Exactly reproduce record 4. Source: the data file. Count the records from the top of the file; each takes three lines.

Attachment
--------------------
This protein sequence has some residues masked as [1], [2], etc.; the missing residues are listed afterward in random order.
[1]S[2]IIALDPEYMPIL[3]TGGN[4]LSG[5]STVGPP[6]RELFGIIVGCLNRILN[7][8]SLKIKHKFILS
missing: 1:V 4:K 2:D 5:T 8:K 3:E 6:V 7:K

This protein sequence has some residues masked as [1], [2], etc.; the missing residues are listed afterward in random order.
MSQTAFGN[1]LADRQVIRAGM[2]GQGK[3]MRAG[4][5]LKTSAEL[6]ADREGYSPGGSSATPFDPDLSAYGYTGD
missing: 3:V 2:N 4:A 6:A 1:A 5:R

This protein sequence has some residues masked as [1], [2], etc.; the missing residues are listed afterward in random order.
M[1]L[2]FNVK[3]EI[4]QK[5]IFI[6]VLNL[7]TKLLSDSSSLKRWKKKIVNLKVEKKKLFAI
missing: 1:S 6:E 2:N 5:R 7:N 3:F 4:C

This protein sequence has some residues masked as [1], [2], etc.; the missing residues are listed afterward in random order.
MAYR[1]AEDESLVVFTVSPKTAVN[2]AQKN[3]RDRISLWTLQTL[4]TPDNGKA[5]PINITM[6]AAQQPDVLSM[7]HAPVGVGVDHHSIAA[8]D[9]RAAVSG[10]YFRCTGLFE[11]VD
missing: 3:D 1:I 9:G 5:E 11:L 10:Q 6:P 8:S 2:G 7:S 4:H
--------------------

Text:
This protein sequence has some residues masked as [1], [2], etc.; the missing residues are listed afterward in random order.
MAYR[1]AEDESLVVFTVSPKTAVN[2]AQKN[3]RDRISLWTLQTL[4]TPDNGKA[5]PINITM[6]AAQQPDVLSM[7]HAPVGVGVDHHSIAA[8]D[9]RAAVSG[10]YFRCTGLFE[11]VD
missing: 3:D 1:I 9:G 5:E 11:L 10:Q 6:P 8:S 2:G 7:S 4:H